GT: For me, the best thing was medaling at every belt level and doing it in Brazil. Back then, it was a whole lot of a different thing than it is now. The Worlds were different when they were held in Brazil. Much different from the Worlds today, held in Long Beach. I think it’s great that the Worlds are now held in the USA — but when you competed in Brazil, you really felt the pressure, as well as the passion of the people. Every time I fought in Brazil, you could feel the passion and the high level of energy in the Tijuca Tênis Clube. There was always a huge number of fighters competing. Really talented and athletic guys you hadn’t heard of.
OTM: Do you have any interesting stories from competing in the Tijuaca Clube?
GT: Yeah, A terrible thing happened one year at the Tijuca Clube when I was a Brown Belt. One of Ricardo Loborio’s students had passed away on the mat, right before my match in the semi-finals. The crowd was so compressed in the Tijuca Clube that they could not clear an area to get medics in. There was no access to the floor. They picked the guy up on a back board and passed him through the crowd up to the second level so that he could get proper medical attention. It was insane, so many people crammed into that venue. Here was this guy who needed serious medical attention — and due to the large crowd, they couldn’t even get him to the medics right away. I found out after my match that the guy had a heart attack. It was so intense during the weekends when they had tournaments.
OTM: What was the best advice you were ever given?
GT: You have to have a blue collar work ethic. If I have anything to give in terms of advice, it’s that hard work prevails. Take pride in your Jiu-Jitsu, and work hard toward perfecting your craft. Also, showing up is not enough. Sure, you will improve if you show up regularly, but it’s most important to get the most out of it while you are there. You need to be present in the here and now at every practice, as well as every time you step into the gym.
OTM: As a top level competitor and coach, how do you keep up-to-date on all the latest techniques?
GT: I do my very best. I try to watch the top guys in the game right now. Honestly, I really work with my guys… my students. They always bring new things into the gym. I use my experience, and with all my years of Jiu-Jitsu — I have an eye for how the body is supposed to move in most situations. If you have solid fundamentals you can learn the new stuff. You can learn anything with a strong foundation.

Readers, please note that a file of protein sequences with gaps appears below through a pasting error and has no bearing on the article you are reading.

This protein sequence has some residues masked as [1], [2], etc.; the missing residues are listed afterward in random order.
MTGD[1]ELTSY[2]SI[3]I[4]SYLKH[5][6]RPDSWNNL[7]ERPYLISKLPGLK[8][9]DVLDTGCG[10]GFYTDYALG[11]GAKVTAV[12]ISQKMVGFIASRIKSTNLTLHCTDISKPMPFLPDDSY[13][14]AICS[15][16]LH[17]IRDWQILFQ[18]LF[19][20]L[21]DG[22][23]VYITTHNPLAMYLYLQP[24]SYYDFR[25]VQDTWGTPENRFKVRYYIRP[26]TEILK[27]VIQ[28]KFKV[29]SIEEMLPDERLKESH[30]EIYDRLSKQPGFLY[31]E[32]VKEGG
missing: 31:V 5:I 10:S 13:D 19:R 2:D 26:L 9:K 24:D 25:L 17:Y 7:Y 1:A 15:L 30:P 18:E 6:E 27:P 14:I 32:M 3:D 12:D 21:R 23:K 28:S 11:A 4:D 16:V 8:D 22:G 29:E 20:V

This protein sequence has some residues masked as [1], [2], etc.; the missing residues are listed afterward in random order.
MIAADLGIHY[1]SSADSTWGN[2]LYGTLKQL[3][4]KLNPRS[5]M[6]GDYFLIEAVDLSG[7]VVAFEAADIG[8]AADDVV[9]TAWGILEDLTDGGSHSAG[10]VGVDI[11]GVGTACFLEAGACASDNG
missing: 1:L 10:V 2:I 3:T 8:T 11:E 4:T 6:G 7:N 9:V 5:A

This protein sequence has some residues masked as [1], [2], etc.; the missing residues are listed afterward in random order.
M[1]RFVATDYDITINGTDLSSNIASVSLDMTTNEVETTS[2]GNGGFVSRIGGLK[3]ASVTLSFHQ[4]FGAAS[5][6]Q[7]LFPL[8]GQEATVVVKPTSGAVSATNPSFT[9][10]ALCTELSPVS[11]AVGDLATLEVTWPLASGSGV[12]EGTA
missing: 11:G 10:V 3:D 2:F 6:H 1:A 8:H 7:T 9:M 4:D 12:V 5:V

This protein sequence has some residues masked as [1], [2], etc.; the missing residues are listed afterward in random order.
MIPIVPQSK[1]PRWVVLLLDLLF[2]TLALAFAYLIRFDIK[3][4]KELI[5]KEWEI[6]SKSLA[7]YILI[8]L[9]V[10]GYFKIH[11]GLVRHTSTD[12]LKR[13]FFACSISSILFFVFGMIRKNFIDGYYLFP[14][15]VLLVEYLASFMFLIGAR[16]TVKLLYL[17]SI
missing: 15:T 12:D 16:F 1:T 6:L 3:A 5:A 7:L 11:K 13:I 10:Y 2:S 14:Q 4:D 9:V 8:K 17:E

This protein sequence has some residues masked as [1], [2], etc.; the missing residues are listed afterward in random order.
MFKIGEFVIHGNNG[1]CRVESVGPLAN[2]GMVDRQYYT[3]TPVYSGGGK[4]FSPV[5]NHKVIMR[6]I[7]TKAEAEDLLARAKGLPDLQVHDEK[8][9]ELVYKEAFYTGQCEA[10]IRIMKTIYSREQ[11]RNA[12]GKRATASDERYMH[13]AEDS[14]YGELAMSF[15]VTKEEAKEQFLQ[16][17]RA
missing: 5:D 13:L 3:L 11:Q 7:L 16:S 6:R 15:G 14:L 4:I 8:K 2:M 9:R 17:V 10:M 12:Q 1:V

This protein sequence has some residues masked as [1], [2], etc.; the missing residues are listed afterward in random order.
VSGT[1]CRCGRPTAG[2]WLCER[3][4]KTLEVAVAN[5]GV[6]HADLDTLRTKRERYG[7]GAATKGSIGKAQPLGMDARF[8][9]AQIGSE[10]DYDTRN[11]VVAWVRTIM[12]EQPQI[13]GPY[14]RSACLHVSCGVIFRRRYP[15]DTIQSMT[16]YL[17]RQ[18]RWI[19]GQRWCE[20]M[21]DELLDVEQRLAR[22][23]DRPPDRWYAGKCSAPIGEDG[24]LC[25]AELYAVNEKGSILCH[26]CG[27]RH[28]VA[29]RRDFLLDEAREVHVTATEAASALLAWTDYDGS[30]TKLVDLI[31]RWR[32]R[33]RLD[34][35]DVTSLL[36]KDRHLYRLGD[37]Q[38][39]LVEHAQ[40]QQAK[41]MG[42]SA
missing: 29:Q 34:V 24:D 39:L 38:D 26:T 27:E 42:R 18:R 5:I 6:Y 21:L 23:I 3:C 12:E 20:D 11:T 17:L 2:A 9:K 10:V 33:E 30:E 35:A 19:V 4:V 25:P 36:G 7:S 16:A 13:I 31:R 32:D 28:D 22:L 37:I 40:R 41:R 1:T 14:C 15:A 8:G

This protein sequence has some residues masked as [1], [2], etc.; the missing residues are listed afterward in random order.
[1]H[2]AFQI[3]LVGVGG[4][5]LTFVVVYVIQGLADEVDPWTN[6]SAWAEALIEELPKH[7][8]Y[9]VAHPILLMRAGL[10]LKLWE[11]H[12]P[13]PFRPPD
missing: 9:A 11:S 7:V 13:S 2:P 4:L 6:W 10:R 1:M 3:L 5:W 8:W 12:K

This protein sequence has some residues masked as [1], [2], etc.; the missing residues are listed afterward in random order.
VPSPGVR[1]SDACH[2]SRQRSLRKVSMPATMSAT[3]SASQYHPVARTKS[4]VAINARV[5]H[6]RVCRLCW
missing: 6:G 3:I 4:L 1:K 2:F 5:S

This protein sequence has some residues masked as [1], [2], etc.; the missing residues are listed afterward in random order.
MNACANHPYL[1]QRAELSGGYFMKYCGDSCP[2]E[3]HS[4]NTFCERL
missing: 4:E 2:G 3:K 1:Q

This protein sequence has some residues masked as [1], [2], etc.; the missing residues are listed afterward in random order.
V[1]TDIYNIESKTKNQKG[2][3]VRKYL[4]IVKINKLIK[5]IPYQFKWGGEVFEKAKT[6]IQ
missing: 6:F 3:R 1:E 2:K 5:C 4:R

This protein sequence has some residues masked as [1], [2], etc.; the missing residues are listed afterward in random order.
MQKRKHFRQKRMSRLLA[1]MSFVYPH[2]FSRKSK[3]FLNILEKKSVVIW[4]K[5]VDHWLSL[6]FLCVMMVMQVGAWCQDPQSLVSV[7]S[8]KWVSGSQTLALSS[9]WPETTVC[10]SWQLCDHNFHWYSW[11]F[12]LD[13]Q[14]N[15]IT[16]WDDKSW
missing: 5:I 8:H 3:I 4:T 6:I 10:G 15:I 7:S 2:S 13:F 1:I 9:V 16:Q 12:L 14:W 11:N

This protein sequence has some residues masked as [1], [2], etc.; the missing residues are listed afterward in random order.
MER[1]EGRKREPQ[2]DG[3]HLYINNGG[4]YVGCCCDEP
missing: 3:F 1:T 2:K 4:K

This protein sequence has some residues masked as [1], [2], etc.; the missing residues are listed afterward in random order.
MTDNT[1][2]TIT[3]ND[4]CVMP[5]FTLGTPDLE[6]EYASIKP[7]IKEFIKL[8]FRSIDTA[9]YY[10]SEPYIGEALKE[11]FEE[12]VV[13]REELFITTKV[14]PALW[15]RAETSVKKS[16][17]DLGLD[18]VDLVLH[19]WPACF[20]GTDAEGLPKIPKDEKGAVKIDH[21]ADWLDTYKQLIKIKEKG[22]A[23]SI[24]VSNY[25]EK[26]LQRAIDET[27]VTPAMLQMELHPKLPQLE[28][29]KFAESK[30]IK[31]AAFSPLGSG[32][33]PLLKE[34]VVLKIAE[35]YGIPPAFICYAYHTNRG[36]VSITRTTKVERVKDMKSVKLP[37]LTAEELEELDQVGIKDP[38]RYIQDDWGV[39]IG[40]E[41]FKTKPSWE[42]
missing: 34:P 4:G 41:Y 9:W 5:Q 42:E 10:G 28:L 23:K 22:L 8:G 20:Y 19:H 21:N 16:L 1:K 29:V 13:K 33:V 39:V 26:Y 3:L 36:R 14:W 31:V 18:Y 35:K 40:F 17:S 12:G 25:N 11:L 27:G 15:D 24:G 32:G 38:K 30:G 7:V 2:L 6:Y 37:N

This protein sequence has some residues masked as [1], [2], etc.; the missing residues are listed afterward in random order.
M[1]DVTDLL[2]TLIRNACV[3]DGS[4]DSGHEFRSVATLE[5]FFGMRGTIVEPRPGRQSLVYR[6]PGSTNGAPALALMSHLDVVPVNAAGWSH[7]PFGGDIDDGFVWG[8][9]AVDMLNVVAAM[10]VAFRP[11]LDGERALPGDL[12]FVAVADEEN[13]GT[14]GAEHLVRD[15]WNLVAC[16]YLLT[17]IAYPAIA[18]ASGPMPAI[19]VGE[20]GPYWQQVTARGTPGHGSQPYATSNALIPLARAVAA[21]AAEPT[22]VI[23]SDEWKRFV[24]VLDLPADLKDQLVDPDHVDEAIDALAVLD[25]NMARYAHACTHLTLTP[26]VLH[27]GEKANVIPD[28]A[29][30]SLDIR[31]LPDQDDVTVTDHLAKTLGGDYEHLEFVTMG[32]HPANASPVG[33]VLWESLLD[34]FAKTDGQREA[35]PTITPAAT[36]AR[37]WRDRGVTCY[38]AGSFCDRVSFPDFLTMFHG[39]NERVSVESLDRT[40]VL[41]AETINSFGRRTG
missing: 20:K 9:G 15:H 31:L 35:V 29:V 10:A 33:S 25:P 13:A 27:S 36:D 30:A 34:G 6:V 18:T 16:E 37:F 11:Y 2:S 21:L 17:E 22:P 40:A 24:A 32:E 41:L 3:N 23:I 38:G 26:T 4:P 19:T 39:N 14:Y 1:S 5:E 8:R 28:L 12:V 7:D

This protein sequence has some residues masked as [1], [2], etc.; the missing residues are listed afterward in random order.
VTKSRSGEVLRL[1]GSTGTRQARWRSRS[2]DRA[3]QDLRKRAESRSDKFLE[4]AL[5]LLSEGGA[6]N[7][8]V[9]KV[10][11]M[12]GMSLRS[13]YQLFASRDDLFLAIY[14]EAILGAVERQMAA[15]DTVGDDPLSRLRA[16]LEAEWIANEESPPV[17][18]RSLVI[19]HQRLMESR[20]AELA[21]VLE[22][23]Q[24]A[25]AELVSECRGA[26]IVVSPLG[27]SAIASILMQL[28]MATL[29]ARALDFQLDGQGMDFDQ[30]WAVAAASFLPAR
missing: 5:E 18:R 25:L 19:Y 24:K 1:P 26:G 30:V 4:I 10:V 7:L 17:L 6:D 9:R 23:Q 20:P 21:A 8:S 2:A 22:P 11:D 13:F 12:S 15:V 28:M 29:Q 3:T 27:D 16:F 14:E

OTM: You have done quite a bit of training with BJ Penn over the years. Where did you guys meet?
GT: We met when we were both Purple Belts, I think. We met at AKA while training with Bobby Soutworth. We instantly became friends. The year BJ won the Mundials ,we trained a lot together leading up to that event. We trained everyday in the mornings at Claudio’s, and then we would do CrossFit afterwards. Sometimes BJ’s brothers, JD and Regan, would train with us too. It was great training. BJ was preparing for the Worlds, thinking he would compete as a Brown Belt. About a month before the tournament, he left for Brazil to train with Nova Uniao during his final weeks of preparation. And it turns out André Pederneiras promoted BJ to Black Belt right before Mundials! Then, of course he went on to win the whole thing. It was amazing. To this day, BJ has been one of the biggest influences with my Jiu-Jitsu.
OTM: What Jiu-Jitsu guys inspire you right now?
GT: Buchecha! — that big dude can move. His Jiu-Jitsu is incredible. I always wanted to be a big guy with a little guy’s game, but turns out I have more of a big guy’s game (Garth chuckles).
OTM: Do you offer a childrens program at your school?
GT: Yes, we have a strong kids Jiu-Jitsu program here in Santa Cruz. I consider having a successful kids program as one of my biggest achievements in life. It makes me happy to share my passion with my friends’ kids, with the kids in my neighborhood. I am stoked that I get to make my community a better place.
OTM: What forms of martial arts are offered at Kaijin MMA ?
GT: We offer Brazilian Jiu-Jitsu, Kickboxing, Submission Grappling, Boxing, and Judo.
OTM: Recently, many of your students have had some success at the higher level BJJ competitions such as the Pans oF BJJ, US Open of BJJ and others. Would you say your team is still growing? And what can we expect from Kaijin in the future?
GT: The Kaijin Jiu Jistu team is just starting! We’ve only just stuck our fingers in the water. The school has great potential. I think a lot of that is attributed to the sense of community we have. It makes us strong. The guys on the comp team all work so hard.
OTM: A lot of top guys in MMA and Sport BJJ have visited and/or regularly stop by Kaijin for training. Which guys have trained there with your team so far?
GT: Jake Shields, Luke Rockhold, Gray Maynard, Todd Duffey, Nick Diaz, Marcelo Garcia, Dave Camarillo, Joel Tudor, and Ryan Hall… so many guys!
OTM: So what makes Kaijin different from other Jiu Jistu school in Santa Cruz?
GT: One of the things we take pride in is that we are open and accessible. Anyone can come by and train with us. We don’t charge visitors a “drop-in” fee. I enjoy having visitors from other schools come and train with us on the mats here at Kaijin. I come from a background in wrestling and athletics. Good athletes need to train with other athletes so that they can gain different perspectives on training, and develop insights that will help them grow. It’s important to have to have a gym to call home, and have a coach — but it’s also important to train with other people so that you can grow and evolve both as a martial artist and athlete.
OTM: What is next for Garth Taylor?
GT: I have been dealing with a lot of injuries recently. In 2012, I fought in the Pan American BJJ Championships and took 1st place. I had hoped to continue competing after that, but I had some more problems with injuries. I am feeling pretty good right now — my knees seem to be holding up, so I am setting my sights on the upcoming Master & Seniors World Championships in October. Like I said, I have been limited somewhat by injury, with knee issues recently, but I am also looking forward to competing in the upcoming US Open Championships. The tournament will be back in Santa Cruz this year, and I really want to compete in my hometown again. It just depends on how I am feeling, and if I can stay healthy.
OTM: If people want more info on Kaijin, where can they find out more?
GT: www.KaijinMMA.com, and also Like us on Facebook.
OTM: Any sponsors you would like to thank?
GT: I want to thank OnTheMat for supporting my whole career through the thick and the thin. They have always taken good care of me. Scotty is the most loyal dude you will ever know.
OTM: Thank you for taking the time to do this interview, Garth.
GT: No problem. Thank you, guys. It’s my pleasure!